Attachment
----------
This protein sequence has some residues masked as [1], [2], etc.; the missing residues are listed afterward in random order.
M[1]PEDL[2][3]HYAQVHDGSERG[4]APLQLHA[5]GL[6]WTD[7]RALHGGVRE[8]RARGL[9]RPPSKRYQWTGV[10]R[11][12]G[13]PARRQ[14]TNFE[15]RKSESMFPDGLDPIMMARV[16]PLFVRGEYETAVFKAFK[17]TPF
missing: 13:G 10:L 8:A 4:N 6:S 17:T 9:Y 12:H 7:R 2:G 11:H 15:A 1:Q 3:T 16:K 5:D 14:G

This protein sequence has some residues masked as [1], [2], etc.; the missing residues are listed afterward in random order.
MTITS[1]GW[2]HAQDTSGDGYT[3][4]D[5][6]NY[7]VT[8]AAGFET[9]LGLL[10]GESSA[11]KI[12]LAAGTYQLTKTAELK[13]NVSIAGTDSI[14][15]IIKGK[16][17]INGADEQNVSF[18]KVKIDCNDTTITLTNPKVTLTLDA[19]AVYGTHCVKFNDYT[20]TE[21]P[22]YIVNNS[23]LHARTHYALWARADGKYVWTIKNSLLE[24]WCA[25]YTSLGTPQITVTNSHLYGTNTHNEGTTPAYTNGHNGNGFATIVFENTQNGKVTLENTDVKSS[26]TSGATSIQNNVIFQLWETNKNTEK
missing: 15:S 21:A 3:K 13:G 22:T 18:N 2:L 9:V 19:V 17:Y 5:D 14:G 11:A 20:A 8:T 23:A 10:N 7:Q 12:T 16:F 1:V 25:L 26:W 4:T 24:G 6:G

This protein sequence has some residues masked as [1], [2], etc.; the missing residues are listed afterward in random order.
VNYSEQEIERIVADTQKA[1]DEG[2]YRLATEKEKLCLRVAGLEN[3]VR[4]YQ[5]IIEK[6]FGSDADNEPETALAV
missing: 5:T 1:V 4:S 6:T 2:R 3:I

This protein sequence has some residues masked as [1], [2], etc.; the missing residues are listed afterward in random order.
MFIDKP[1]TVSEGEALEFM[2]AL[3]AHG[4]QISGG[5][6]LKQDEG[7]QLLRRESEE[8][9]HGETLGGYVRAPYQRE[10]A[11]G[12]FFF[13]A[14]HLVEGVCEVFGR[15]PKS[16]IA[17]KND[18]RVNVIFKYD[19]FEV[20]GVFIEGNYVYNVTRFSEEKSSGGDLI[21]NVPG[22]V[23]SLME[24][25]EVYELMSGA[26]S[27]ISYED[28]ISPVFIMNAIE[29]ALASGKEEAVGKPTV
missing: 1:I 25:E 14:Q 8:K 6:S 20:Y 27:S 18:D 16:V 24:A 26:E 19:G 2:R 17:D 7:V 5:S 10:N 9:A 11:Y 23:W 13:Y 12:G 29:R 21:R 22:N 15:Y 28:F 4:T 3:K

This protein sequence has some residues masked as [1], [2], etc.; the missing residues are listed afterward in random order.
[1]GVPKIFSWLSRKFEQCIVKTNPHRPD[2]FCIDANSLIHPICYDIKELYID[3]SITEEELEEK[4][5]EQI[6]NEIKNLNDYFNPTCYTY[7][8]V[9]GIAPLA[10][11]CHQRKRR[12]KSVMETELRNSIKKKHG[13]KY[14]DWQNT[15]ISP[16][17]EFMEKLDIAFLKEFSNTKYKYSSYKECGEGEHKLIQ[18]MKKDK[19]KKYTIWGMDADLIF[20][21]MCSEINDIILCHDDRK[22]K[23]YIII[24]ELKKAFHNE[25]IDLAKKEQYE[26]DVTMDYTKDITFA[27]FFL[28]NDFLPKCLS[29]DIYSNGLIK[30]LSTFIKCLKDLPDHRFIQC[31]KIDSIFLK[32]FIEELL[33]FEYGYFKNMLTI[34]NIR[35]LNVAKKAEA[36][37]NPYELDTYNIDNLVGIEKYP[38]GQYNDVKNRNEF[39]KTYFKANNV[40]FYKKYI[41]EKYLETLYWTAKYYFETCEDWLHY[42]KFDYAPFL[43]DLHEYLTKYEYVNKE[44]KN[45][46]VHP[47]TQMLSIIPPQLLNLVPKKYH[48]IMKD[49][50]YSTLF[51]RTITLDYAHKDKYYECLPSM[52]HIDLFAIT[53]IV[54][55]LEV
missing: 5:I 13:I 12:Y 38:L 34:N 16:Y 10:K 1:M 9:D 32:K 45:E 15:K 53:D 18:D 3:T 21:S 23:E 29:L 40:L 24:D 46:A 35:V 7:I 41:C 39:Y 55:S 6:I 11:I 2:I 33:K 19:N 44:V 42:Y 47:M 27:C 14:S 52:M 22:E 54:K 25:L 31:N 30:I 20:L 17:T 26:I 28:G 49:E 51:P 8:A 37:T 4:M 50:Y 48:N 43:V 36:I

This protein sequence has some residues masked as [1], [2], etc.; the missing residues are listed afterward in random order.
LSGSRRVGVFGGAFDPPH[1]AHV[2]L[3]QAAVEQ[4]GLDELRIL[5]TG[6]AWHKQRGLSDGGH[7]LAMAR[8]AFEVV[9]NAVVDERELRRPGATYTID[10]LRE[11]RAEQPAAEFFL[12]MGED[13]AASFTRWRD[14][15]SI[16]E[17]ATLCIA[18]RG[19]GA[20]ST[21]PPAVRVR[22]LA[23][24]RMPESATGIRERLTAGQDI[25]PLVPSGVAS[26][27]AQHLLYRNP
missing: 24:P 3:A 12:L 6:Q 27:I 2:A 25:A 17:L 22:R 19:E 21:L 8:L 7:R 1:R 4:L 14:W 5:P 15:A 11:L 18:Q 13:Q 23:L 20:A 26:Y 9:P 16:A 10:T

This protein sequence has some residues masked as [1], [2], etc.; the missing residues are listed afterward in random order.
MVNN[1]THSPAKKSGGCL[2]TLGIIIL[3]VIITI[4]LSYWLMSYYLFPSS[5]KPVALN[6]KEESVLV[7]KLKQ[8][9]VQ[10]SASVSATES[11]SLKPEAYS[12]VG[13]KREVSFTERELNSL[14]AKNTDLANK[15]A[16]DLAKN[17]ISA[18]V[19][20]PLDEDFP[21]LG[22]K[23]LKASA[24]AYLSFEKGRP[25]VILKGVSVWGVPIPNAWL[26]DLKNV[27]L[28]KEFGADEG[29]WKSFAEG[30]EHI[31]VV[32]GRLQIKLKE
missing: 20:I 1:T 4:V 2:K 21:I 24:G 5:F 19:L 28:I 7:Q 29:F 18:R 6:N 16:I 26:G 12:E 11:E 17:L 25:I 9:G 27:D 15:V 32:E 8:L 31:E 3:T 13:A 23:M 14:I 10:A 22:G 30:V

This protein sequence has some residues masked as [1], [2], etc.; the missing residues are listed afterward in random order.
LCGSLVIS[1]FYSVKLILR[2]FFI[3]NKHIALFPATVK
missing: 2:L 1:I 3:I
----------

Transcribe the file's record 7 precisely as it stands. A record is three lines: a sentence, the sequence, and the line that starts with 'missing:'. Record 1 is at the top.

This protein sequence has some residues masked as [1], [2], etc.; the missing residues are listed afterward in random order.
MVNN[1]THSPAKKSGGCL[2]TLGIIIL[3]VIITI[4]LSYWLMSYYLFPSS[5]KPVALN[6]KEESVLV[7]KLKQ[8][9]VQ[10]SASVSATES[11]SLKPEAYS[12]VG[13]KREVSFTERELNSL[14]AKNTDLANK[15]A[16]DLAKN[17]ISA[18]V[19][20]PLDEDFP[21]LG[22]K[23]LKASA[24]AYLSFEKGRP[25]VILKGVSVWGVPIPNAWL[26]DLKNV[27]L[28]KEFGADEG[29]WKSFAEG[30]EHI[31]VV[32]GRLQIKLKE
missing: 20:I 1:T 4:V 2:K 21:I 24:G 5:F 19:L 28:I 7:Q 29:F 18:R 6:N 16:I 26:G 12:E 11:E 17:L 25:I 9:G 27:D 15:V 32:E 8:L 31:E 3:T 13:A 23:M 14:I 10:A 22:G 30:V